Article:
Despite renewed growth in 2010, Biotech industry faces R&D challenges, Says Ernst & Young
Mumbai, 30 August 2011: The Indian biotech industry continues to progress on the global front. The industry crossed the US$4-billion mark in 2010-11, growing 21% over revenues of approximately US$3 billion a year ago, according to ‘Beyond Borders: global biotechnology report 2011, Ernst & Young’s 25th annual report on the biotech industry. Vaccines, diagnostics and devices and personalized medicine we be the key innovative growth areas for the Indian biotech sector.
The global biotechnology industry delivered solid-top and bottom –line growth in 2010, with the industry achieving aggregate profitability for the second year in a row.
Yet, funding for research and development has grown increasingly scarce for the vast majority of firms in the sector globally, however the Indian biotechnology sector is one of the fastest growing knowledge-based sectors with numerous comparative advantages in terms of R&D facilities, cost effectiveness and budding capability, the biotechnology industry in India has the potential to emerge significantly.
“while the biotech industry’s aggregate performance improved in 2010, there is now a widening gap between large, established companies and those at earlier stage for whom access to capital continues to be difficult”, said Ajit Mahadevan, Partner – Life Sciences Practice, Ernst & Young. “Biotech firms will need to adapt creatively to this environment by doing more with the fundin g that is available and by working from the earliest stages of development to demonstrate the potential value of their products to investors, prayers and regulators”.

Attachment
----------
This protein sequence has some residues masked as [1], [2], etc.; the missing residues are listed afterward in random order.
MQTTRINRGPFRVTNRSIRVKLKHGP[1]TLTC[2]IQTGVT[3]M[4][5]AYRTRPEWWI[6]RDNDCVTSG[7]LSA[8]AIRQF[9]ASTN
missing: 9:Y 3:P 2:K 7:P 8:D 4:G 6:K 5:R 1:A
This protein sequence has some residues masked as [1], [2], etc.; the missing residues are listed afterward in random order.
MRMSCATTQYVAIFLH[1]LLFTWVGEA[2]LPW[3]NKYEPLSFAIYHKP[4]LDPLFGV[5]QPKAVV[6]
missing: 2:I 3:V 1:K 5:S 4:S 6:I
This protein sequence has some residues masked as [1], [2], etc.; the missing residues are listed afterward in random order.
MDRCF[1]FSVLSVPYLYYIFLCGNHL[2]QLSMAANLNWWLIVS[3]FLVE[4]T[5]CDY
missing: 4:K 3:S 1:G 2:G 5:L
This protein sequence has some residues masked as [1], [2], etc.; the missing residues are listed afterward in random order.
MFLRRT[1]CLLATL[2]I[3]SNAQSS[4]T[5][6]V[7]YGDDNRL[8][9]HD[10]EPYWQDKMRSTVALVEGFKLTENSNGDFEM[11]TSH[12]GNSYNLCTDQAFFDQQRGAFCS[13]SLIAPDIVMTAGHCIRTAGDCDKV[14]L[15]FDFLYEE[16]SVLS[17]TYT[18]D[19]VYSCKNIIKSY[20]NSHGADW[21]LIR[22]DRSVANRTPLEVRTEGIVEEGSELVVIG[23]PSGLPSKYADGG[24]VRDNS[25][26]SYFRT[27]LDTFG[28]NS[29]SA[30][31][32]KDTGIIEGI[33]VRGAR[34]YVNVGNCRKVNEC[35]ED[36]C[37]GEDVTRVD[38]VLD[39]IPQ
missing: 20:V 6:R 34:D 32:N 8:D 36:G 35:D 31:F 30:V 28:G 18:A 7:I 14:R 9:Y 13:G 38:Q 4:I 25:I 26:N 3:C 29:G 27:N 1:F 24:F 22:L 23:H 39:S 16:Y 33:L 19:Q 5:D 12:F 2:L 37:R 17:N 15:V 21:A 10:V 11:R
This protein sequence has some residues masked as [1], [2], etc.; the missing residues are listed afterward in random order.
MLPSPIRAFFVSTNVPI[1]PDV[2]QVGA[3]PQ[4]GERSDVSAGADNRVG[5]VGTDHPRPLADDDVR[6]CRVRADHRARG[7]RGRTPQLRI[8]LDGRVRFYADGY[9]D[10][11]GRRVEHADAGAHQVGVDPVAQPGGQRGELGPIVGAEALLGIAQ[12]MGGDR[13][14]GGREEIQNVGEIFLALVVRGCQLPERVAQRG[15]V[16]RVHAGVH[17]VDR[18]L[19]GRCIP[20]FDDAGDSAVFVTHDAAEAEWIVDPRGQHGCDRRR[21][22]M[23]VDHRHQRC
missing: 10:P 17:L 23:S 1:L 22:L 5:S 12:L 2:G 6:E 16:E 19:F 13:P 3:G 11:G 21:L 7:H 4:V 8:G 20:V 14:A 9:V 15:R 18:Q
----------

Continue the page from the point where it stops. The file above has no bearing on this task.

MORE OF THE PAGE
Enhanced performance following recovery from the economic downturn, gave rise to a new ray of hope for the global biotechnology industry. In addition, with companies in Canada, Europe and the US collectively raising US$25 billion in 2010 – tantamount to the average for the four years preceding the global financial crisis – reflects an increase in funding levels.
Yet, the industry remains seemingly skewed, as mature and profitable companies gathered the maximum share – 82.6%of funding went to just 20% of US companies, up from 78.5% in 2009 as compared to the smaller companies. Further, the industry witnessed a 20% decline in “innovative capital”, defined as total funding minus large debt financing.
The biotechnology industry has witnessed tremendous dynamism and remarkable changes and is delivering new levels of health, prosperity and sustainability – across the world. Significant numbers of companies have bucked the trends and made the journey to sustainability.
The Beyond borders report notes a confluence of challenges that will make it difficult for the industry to sustain its historical level of innovation. In addition to less available “innovative capital”, biotech companies face increased competition from other sectors for a smaller pool of venture capital. Even with less capital available, companies are being asked to do more, as the process of discovering and developing drugs has become increasingly lengthy, expensive and risky.
Perspectives on financing